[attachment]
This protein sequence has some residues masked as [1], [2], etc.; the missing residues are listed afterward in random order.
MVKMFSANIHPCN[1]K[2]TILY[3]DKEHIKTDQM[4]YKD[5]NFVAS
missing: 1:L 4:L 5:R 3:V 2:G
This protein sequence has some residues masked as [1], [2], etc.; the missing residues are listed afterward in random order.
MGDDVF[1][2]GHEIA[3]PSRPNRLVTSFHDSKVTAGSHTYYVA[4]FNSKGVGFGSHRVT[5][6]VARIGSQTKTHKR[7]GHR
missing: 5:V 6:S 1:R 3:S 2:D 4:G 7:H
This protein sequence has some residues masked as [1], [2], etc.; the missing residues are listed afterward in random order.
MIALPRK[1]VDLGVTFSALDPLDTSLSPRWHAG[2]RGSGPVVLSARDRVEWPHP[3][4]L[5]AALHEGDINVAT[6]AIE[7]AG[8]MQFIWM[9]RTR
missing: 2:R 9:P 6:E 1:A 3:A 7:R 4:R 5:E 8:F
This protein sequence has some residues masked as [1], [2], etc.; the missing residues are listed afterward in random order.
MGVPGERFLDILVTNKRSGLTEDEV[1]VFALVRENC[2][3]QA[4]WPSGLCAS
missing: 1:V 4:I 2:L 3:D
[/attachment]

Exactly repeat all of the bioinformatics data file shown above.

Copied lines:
This protein sequence has some residues masked as [1], [2], etc.; the missing residues are listed afterward in random order.
MVKMFSANIHPCN[1]K[2]TILY[3]DKEHIKTDQM[4]YKD[5]NFVAS
missing: 1:L 4:L 5:R 3:V 2:G
This protein sequence has some residues masked as [1], [2], etc.; the missing residues are listed afterward in random order.
MGDDVF[1][2]GHEIA[3]PSRPNRLVTSFHDSKVTAGSHTYYVA[4]FNSKGVGFGSHRVT[5][6]VARIGSQTKTHKR[7]GHR
missing: 5:V 6:S 1:R 3:S 2:D 4:G 7:H
This protein sequence has some residues masked as [1], [2], etc.; the missing residues are listed afterward in random order.
MIALPRK[1]VDLGVTFSALDPLDTSLSPRWHAG[2]RGSGPVVLSARDRVEWPHP[3][4]L[5]AALHEGDINVAT[6]AIE[7]AG[8]MQFIWM[9]RTR
missing: 2:R 9:P 6:E 1:A 3:A 7:R 4:R 5:E 8:F
This protein sequence has some residues masked as [1], [2], etc.; the missing residues are listed afterward in random order.
MGVPGERFLDILVTNKRSGLTEDEV[1]VFALVRENC[2][3]QA[4]WPSGLCAS
missing: 1:V 4:I 2:L 3:D